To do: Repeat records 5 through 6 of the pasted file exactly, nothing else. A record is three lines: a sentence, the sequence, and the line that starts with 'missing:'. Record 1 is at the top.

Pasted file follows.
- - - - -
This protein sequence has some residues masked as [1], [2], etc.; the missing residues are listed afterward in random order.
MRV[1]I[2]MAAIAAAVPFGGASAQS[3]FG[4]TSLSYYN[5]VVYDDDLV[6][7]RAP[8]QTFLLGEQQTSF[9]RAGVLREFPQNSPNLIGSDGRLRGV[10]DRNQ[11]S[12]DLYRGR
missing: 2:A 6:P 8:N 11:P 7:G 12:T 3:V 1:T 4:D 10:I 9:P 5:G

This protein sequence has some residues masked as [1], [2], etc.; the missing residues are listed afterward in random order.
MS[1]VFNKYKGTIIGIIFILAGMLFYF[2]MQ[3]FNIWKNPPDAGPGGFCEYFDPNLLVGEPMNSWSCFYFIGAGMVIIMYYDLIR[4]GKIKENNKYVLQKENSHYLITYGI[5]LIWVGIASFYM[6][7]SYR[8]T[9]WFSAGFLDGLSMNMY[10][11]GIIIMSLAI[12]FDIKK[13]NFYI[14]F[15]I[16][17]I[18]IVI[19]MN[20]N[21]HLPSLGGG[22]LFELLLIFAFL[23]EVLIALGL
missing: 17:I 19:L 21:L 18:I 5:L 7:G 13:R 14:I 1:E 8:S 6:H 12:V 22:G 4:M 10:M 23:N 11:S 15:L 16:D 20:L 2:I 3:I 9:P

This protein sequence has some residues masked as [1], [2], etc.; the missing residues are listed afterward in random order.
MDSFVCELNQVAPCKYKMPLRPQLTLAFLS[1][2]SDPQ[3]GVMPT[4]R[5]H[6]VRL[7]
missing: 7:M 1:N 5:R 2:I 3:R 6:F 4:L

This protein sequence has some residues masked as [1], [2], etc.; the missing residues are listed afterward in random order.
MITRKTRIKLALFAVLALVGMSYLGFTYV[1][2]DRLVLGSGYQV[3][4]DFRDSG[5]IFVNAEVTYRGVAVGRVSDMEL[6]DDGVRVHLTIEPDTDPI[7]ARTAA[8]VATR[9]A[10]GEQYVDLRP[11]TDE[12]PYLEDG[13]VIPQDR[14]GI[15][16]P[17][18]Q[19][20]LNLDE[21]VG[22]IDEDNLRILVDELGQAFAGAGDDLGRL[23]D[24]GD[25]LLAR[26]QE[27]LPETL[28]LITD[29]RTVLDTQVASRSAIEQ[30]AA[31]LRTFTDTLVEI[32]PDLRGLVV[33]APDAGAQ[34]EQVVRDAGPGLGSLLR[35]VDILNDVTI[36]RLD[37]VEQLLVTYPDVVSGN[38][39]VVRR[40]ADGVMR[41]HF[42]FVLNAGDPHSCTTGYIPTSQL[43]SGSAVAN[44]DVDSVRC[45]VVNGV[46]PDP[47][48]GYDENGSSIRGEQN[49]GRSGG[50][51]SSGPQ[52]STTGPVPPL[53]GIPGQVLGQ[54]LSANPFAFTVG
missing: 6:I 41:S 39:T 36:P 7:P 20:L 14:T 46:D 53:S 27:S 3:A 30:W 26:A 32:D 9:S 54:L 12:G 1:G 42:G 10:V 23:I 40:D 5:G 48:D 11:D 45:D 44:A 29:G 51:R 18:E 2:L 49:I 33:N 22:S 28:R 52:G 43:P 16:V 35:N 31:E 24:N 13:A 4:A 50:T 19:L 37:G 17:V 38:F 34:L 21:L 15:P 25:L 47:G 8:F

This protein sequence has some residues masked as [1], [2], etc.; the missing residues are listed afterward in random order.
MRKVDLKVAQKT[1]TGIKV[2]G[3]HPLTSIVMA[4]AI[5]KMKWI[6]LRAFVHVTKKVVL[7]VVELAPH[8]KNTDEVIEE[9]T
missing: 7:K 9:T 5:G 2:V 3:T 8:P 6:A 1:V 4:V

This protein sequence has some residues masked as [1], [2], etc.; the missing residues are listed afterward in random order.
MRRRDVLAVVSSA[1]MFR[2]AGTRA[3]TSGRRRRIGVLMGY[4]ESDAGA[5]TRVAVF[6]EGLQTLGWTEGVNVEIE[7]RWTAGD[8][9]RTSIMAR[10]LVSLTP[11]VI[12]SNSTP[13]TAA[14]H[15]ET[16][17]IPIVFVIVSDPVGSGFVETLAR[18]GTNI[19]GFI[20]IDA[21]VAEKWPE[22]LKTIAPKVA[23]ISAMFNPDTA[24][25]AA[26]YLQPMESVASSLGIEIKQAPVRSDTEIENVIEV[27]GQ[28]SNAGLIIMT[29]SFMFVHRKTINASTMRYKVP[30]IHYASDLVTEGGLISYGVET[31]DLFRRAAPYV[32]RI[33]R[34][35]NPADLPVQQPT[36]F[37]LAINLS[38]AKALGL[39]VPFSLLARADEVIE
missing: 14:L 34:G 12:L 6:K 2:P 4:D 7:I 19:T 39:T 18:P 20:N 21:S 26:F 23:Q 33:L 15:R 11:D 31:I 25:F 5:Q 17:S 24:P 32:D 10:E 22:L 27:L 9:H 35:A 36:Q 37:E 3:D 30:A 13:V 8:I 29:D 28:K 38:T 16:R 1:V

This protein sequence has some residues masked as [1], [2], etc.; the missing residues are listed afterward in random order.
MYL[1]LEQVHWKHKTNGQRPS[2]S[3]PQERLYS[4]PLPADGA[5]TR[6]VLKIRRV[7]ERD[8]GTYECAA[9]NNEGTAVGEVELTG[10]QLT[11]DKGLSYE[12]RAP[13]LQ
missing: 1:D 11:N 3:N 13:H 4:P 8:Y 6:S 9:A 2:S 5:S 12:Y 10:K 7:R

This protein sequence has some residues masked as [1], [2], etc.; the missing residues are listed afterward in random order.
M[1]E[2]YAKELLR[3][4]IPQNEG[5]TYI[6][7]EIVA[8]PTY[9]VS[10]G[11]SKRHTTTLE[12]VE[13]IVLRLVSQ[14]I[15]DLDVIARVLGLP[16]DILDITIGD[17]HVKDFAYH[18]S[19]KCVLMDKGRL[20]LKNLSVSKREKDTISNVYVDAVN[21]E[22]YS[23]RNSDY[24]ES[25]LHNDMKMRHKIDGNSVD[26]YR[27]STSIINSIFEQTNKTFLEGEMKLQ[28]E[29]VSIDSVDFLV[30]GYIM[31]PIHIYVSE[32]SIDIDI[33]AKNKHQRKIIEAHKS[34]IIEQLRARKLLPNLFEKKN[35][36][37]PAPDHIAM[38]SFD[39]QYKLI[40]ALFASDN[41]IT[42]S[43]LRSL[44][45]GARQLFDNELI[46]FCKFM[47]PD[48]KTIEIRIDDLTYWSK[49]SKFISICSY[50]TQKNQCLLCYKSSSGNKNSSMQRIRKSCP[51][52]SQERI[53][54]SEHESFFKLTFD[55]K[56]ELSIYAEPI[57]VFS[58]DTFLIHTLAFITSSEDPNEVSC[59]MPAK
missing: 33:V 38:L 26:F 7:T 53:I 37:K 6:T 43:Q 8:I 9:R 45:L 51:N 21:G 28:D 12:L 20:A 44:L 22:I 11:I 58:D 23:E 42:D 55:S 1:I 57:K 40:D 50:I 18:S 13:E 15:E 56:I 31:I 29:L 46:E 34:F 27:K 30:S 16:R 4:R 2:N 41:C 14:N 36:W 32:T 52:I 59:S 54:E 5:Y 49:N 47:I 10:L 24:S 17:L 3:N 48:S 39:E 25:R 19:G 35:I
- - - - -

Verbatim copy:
This protein sequence has some residues masked as [1], [2], etc.; the missing residues are listed afterward in random order.
MRKVDLKVAQKT[1]TGIKV[2]G[3]HPLTSIVMA[4]AI[5]KMKWI[6]LRAFVHVTKKVVL[7]VVELAPH[8]KNTDEVIEE[9]T
missing: 7:K 9:T 5:G 2:V 3:T 8:P 6:A 1:V 4:V

This protein sequence has some residues masked as [1], [2], etc.; the missing residues are listed afterward in random order.
MRRRDVLAVVSSA[1]MFR[2]AGTRA[3]TSGRRRRIGVLMGY[4]ESDAGA[5]TRVAVF[6]EGLQTLGWTEGVNVEIE[7]RWTAGD[8][9]RTSIMAR[10]LVSLTP[11]VI[12]SNSTP[13]TAA[14]H[15]ET[16][17]IPIVFVIVSDPVGSGFVETLAR[18]GTNI[19]GFI[20]IDA[21]VAEKWPE[22]LKTIAPKVA[23]ISAMFNPDTA[24][25]AA[26]YLQPMESVASSLGIEIKQAPVRSDTEIENVIEV[27]GQ[28]SNAGLIIMT[29]SFMFVHRKTINASTMRYKVP[30]IHYASDLVTEGGLISYGVET[31]DLFRRAAPYV[32]RI[33]R[34][35]NPADLPVQQPT[36]F[37]LAINLS[38]AKALGL[39]VPFSLLARADEVIE
missing: 14:L 34:G 12:L 6:K 2:P 4:D 7:I 19:T 39:T 18:P 20:N 21:S 26:F 23:Q 33:L 15:R 11:D 31:I 25:F 5:Q 17:S 24:P 32:D 10:E 22:L 27:L 9:H 35:A 36:Q 37:E 3:D 30:A 13:V 8:I 29:D 28:K 38:T 16:R 1:V